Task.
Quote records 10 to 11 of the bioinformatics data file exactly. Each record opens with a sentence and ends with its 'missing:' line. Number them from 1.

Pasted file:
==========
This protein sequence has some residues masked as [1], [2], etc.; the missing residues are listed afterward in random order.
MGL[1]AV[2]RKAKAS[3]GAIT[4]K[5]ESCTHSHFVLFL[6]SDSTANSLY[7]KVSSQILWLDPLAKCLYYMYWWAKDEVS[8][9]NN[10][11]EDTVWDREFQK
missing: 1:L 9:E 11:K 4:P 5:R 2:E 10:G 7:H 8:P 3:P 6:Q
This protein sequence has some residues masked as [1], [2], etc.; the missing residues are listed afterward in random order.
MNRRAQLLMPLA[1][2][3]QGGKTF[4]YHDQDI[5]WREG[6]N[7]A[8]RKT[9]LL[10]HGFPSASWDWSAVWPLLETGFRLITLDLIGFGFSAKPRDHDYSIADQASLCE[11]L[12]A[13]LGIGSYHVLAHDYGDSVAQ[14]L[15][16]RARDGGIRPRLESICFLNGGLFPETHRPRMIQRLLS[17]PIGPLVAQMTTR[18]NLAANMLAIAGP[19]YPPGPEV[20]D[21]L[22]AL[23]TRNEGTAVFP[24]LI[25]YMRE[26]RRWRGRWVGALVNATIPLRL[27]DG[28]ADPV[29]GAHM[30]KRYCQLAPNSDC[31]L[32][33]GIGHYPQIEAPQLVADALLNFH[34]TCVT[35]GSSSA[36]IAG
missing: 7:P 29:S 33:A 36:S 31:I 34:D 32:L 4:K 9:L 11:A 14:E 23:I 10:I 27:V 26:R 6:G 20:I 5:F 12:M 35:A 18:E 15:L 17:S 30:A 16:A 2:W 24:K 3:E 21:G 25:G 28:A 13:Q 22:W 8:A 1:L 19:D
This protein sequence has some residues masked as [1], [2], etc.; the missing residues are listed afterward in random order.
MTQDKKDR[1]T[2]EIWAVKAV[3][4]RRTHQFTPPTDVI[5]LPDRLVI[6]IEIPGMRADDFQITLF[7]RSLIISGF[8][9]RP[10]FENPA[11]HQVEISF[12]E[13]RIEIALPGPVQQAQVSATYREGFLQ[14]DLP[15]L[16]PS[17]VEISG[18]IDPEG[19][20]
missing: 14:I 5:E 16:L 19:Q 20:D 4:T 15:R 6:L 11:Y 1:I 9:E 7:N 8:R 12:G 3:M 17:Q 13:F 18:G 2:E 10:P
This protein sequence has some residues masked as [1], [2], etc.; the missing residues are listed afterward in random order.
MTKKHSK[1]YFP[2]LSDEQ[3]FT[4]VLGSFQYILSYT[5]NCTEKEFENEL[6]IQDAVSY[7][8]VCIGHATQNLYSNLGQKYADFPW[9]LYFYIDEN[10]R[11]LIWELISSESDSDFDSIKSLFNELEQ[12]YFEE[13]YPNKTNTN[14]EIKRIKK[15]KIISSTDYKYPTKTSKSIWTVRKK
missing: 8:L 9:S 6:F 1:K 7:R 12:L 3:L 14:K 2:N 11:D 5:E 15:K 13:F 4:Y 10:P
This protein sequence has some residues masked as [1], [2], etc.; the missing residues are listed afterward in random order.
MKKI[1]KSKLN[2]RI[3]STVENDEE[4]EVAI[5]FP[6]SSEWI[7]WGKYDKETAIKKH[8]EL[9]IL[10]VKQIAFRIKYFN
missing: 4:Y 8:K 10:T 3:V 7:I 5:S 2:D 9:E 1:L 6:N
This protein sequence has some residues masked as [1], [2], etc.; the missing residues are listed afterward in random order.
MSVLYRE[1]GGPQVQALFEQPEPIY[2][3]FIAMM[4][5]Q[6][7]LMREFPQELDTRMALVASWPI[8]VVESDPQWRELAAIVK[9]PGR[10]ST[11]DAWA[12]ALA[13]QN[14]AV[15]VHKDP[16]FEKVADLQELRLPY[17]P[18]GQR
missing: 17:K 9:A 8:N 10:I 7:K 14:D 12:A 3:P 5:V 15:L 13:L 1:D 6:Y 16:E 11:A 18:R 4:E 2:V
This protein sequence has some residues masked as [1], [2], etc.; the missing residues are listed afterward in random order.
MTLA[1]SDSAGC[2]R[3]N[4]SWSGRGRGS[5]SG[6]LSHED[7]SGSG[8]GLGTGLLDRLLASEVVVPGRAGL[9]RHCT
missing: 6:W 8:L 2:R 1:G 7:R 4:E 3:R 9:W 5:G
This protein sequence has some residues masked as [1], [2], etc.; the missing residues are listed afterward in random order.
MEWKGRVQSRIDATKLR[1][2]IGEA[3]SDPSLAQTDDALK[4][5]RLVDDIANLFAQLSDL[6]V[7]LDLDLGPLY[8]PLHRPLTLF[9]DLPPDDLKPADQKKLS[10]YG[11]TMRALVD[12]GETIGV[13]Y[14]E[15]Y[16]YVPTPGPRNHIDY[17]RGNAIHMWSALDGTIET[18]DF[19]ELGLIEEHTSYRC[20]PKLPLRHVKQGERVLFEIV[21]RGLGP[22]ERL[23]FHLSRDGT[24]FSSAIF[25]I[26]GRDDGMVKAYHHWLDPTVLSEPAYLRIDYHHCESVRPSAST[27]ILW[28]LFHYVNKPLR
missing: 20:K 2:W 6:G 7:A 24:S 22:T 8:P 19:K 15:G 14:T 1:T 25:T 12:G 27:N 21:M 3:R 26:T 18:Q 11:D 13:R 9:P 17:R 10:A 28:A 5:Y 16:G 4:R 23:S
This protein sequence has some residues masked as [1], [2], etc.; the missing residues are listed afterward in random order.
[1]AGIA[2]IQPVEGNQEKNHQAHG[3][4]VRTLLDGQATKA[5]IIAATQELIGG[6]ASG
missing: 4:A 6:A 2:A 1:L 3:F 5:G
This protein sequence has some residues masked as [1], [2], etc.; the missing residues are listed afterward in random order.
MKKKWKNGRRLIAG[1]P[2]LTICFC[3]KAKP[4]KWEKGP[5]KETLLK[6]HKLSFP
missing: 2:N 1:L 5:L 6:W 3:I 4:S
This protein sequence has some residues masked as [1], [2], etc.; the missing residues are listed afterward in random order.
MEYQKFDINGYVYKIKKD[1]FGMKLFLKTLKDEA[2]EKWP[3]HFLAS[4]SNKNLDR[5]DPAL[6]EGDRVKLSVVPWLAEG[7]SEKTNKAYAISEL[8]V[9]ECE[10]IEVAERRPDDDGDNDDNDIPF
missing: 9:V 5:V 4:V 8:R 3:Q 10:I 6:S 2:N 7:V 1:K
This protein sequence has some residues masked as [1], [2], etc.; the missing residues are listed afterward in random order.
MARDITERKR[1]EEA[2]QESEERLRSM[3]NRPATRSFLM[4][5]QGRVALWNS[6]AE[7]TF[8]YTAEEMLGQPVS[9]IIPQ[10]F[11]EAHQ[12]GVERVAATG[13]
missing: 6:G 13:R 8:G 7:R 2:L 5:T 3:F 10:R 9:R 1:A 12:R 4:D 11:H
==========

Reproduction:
This protein sequence has some residues masked as [1], [2], etc.; the missing residues are listed afterward in random order.
MKKKWKNGRRLIAG[1]P[2]LTICFC[3]KAKP[4]KWEKGP[5]KETLLK[6]HKLSFP
missing: 2:N 1:L 5:L 6:W 3:I 4:S
This protein sequence has some residues masked as [1], [2], etc.; the missing residues are listed afterward in random order.
MEYQKFDINGYVYKIKKD[1]FGMKLFLKTLKDEA[2]EKWP[3]HFLAS[4]SNKNLDR[5]DPAL[6]EGDRVKLSVVPWLAEG[7]SEKTNKAYAISEL[8]V[9]ECE[10]IEVAERRPDDDGDNDDNDIPF
missing: 9:V 5:V 4:V 8:R 3:Q 10:I 6:S 2:N 7:V 1:K